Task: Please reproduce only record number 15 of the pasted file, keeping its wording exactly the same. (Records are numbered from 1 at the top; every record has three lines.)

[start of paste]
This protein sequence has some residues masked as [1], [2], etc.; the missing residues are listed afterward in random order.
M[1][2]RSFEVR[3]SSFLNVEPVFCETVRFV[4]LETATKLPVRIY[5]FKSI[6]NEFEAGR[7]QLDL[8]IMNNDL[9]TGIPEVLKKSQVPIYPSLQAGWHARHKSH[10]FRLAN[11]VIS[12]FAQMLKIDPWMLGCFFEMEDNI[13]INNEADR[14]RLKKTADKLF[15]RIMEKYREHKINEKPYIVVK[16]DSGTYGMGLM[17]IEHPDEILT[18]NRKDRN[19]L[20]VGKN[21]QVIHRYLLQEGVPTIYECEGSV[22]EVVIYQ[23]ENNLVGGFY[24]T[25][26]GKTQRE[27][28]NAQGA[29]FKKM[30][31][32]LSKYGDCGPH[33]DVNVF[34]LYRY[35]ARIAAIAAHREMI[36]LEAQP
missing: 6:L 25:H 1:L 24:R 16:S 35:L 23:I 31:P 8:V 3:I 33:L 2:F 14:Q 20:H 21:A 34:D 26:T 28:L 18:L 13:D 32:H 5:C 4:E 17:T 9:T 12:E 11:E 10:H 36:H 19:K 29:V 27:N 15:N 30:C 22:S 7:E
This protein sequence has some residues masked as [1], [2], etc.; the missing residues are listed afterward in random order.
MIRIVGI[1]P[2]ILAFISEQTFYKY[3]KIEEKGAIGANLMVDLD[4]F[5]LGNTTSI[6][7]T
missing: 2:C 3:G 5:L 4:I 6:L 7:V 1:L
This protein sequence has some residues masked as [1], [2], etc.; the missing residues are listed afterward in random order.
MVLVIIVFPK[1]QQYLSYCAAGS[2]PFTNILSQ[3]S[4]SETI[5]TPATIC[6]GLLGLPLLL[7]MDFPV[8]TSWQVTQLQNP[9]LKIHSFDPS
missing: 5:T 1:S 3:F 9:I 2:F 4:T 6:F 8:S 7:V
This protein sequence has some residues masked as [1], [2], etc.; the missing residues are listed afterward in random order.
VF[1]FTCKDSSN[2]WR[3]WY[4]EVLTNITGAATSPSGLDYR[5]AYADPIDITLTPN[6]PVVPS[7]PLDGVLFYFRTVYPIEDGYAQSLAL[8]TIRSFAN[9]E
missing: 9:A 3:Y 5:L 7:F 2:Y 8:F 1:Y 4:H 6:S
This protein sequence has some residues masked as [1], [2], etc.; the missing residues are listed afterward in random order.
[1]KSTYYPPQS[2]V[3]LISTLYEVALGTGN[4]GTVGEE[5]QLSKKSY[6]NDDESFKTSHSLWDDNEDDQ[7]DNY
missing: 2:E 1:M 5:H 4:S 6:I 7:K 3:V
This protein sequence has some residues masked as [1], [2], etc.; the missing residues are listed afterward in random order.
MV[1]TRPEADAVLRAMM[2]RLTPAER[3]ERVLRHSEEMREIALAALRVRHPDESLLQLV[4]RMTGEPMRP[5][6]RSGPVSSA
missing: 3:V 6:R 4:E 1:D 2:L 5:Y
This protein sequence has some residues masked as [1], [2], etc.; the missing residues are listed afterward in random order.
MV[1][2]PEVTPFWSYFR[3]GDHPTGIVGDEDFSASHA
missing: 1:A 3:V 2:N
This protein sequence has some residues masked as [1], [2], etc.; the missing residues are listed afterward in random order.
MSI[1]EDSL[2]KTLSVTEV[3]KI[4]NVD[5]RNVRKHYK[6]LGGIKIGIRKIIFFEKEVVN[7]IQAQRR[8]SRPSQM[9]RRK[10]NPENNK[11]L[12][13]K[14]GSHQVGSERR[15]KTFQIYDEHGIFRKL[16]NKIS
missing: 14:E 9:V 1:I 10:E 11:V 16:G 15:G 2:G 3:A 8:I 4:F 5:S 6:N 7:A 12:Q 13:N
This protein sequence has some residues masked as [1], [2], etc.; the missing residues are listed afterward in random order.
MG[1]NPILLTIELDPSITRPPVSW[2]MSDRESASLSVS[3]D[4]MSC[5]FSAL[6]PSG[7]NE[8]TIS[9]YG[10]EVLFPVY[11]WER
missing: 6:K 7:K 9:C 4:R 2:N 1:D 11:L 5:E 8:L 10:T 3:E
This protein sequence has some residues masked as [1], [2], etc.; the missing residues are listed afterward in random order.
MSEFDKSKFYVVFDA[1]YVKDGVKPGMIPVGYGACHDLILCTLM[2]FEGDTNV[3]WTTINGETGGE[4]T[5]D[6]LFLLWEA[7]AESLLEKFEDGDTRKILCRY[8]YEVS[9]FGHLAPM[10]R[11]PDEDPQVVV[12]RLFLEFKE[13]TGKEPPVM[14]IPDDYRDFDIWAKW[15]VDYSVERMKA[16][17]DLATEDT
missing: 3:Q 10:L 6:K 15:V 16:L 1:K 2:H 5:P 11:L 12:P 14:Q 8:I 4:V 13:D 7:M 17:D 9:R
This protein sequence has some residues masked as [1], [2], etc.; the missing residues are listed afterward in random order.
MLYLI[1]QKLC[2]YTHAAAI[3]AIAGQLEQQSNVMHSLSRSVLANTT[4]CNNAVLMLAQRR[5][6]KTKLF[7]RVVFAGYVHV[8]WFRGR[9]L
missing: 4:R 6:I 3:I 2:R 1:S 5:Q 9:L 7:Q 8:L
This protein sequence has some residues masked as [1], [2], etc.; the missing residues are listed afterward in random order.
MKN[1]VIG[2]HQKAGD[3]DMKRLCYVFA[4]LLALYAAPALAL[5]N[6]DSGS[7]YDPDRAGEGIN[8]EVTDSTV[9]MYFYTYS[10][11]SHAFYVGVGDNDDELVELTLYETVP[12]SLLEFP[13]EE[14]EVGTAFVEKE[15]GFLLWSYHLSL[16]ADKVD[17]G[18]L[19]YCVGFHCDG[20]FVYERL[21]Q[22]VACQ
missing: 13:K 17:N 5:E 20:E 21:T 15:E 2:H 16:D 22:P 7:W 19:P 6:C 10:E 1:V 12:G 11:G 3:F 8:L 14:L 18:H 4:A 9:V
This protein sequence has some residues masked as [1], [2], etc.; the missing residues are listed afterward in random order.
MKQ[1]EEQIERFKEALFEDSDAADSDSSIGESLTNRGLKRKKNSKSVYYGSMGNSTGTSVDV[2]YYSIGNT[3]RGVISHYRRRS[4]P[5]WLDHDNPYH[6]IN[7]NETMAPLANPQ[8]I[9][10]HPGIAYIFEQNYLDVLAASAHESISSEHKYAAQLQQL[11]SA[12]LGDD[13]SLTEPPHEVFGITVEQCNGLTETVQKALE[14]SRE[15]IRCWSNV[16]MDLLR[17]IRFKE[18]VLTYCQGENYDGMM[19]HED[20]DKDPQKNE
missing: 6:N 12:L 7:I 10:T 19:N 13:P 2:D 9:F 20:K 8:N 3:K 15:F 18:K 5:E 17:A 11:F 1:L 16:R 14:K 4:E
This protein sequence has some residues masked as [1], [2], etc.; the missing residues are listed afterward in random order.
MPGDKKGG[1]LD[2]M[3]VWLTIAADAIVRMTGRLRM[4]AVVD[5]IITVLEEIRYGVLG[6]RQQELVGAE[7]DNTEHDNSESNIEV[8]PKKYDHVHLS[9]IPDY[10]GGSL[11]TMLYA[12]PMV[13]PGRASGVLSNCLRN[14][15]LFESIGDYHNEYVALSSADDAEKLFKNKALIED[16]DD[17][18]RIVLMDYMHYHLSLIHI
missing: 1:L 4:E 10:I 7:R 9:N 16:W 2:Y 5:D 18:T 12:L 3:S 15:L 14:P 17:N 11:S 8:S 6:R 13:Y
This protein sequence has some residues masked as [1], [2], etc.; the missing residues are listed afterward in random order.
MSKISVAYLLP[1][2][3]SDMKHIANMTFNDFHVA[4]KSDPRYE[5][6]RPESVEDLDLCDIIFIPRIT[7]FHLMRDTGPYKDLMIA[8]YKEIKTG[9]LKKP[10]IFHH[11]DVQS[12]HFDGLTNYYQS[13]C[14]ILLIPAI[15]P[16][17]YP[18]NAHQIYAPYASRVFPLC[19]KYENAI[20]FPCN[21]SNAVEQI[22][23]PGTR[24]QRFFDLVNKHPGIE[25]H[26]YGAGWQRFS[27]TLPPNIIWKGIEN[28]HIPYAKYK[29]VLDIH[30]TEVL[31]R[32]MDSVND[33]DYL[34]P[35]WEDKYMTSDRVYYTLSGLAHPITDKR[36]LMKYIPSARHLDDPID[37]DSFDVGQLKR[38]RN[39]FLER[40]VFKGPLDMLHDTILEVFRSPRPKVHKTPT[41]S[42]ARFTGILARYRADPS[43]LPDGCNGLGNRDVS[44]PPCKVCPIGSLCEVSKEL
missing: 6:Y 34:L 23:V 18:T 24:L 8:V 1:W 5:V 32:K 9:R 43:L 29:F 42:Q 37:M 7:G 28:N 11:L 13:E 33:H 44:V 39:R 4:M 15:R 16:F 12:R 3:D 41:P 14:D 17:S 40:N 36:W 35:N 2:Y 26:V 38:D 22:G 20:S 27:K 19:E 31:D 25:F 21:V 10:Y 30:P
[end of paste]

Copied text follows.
This protein sequence has some residues masked as [1], [2], etc.; the missing residues are listed afterward in random order.
MSKISVAYLLP[1][2][3]SDMKHIANMTFNDFHVA[4]KSDPRYE[5][6]RPESVEDLDLCDIIFIPRIT[7]FHLMRDTGPYKDLMIA[8]YKEIKTG[9]LKKP[10]IFHH[11]DVQS[12]HFDGLTNYYQS[13]C[14]ILLIPAI[15]P[16][17]YP[18]NAHQIYAPYASRVFPLC[19]KYENAI[20]FPCN[21]SNAVEQI[22][23]PGTR[24]QRFFDLVNKHPGIE[25]H[26]YGAGWQRFS[27]TLPPNIIWKGIEN[28]HIPYAKYK[29]VLDIH[30]TEVL[31]R[32]MDSVND[33]DYL[34]P[35]WEDKYMTSDRVYYTLSGLAHPITDKR[36]LMKYIPSARHLDDPID[37]DSFDVGQLKR[38]RN[39]FLER[40]VFKGPLDMLHDTILEVFRSPRPKVHKTPT[41]S[42]ARFTGILARYRADPS[43]LPDGCNGLGNRDVS[44]PPCKVCPIGSLCEVSKEL
missing: 6:Y 34:L 23:V 18:T 24:L 8:V 1:W 5:V 32:K 9:R 43:L 29:F 42:Q 37:M 7:G 28:N 11:L 13:E 33:H 44:V 39:R 4:M 15:R 16:F 12:R 3:D 41:P 14:D 17:S 40:N 36:W 35:N 2:Y 26:V 38:D 22:G 20:S 27:K 19:E 31:D 25:F 21:V 10:Y 30:P